Part 2 of a 3 part series on visiting Nigeria.
Andrew, part my bodyguard, part my cinematographer and part photographer and I flew Delta Airlines. Fortunately we got to fly business class and it was a great experience. In fact, the Delta service team was one of the best ever on the way to Nigeria. On the way back was another story, which I promise I will write about in the next few weeks. The food was excellent too. It was just a little weird dining at midnight, right before you popped an Ambient sleeping pill.
Our plane arrived 11 hours later about 3 PM Nigerian time. We were greeted by our government assigned, armored, traveling security team with big AK47’s. From there we plowed through at least a million cars and saw miles of poverty en route to our hotel on the island of Victoria. This is a sad sight considering the amount of oil money that comes from this country. It does seem like there should be a better outcome.
The ride was intense and not without fear. The driver had two speeds: super fast and stop. I honestly thought this was one of my last trips on earth.
One hour later, we arrived at the Ecko Hotel. The hotel was comparable to a lower end 3-star US hotel. Contemporary, it had some cool African art in the lobby, and was gated with several towers. Andrew and I were split up. In hindsight, I should have demanded this be corrected. Fortunately, our four days were safe and without incident.
The service was very good. The wine was divine. The food OK and interesting. Lots of plantains, which I like. But everything had an odd fishy flavor to it that I’m still trying to identify. I believe it’s the cooking oil. I’ve noticed this in other countries I’ve visited too.
Our rooms were comfortable, once you got past the constant horn blowing outside, the fact the internet moved like a drunk snail and the power completely turned off about every couple hours without notice. Apparently, this has to do with a power supply issue. We did get used to that, but it totally sucked when Andrew’s only power cable blew up from a surge. $200 later, a scarier cab ride, a tire blow out and some serious sweat, he was back in business.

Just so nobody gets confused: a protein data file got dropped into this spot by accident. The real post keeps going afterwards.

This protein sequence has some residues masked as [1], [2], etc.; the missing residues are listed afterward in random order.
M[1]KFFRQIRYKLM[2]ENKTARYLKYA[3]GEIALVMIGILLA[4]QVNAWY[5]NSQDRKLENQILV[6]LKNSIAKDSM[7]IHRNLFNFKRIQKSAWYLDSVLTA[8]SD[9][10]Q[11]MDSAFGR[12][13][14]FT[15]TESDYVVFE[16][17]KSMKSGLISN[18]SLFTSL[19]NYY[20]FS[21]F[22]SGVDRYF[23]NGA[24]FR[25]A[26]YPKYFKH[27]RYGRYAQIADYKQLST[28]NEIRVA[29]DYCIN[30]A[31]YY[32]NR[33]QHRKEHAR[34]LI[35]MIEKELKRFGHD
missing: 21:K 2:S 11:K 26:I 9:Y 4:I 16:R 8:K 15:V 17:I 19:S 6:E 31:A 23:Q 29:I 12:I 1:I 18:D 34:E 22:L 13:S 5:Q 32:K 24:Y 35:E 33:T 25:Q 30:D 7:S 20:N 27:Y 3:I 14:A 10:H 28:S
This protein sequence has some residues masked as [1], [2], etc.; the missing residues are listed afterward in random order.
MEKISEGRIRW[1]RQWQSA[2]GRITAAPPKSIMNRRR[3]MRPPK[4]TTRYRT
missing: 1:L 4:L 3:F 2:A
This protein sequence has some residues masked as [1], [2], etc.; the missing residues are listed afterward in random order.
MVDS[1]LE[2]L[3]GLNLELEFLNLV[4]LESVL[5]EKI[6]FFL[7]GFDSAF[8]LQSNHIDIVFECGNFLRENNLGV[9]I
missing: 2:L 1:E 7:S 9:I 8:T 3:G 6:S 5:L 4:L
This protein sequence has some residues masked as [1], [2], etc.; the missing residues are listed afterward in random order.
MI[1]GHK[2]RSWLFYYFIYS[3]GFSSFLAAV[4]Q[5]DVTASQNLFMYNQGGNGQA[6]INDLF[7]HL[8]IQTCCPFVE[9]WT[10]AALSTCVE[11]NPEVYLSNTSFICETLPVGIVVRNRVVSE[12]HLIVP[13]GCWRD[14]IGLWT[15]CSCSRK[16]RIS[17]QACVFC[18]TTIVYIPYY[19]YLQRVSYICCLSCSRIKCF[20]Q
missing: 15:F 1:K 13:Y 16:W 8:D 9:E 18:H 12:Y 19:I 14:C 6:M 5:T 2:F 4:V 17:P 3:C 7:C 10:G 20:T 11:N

During our stay, as long as we remained inside our compound, we felt safe, just on alert, as there were always several armed guards outside our windows at all times. There was also a high degree of missing trust and crime related issues that were apparent. Below is the sign that greeted us upon check in? This is a shame because the country is filled with many more honest and trusting people, than the minority of bad folks who have tarnished the country’s image.
The first day there was a press conference at 10AM promoting the event. We were driven over and greeted by a roomful of 25 plus curious journalist, Internet, print and broadcast. Everyone was unbelievably friendly and warm. This calm tone changed dramatically at the event. The media at the event was like no paparazzi I’ve ever imagined, swarming like bees, hungry for up close photos of the Governor and the branding speaker, “moi” from the US. There were a couple times that I had big fears, not for my life or safety, but that my hair piece (curls) were definitely going to fly off.
Both days, everyone wanted to know how branding could help their country, leadership and ultimately the people the government served. I covered the highlights at the press conference and encouraged everyone to attend the event later that night.
I will cover this topic of government branding and post my presentation in my next blog post.
Until then, here are a few more lessons from African trip. Missed my first one?
1) Always pack two power cables for your computer if your work depends on power.
1.5) Pack legal pads, so when you don’t have Internet service, you can still write.
2) Save your earplugs from the flight, so the cab horns don’t keep you up all night.
3) When visiting another country and doing an event with 500 people, pack a box of business cards 500+.
4) Pack at least a dozen energy bars, in case you are not loving the food.
5) Pack super light, international airport travel will not be so stressful.
6) Don’t wear anything scented – hair product, lotion, nothing. Mosquitoes love the stuff. You don’t want them sucking your blood and giving you a serious disease.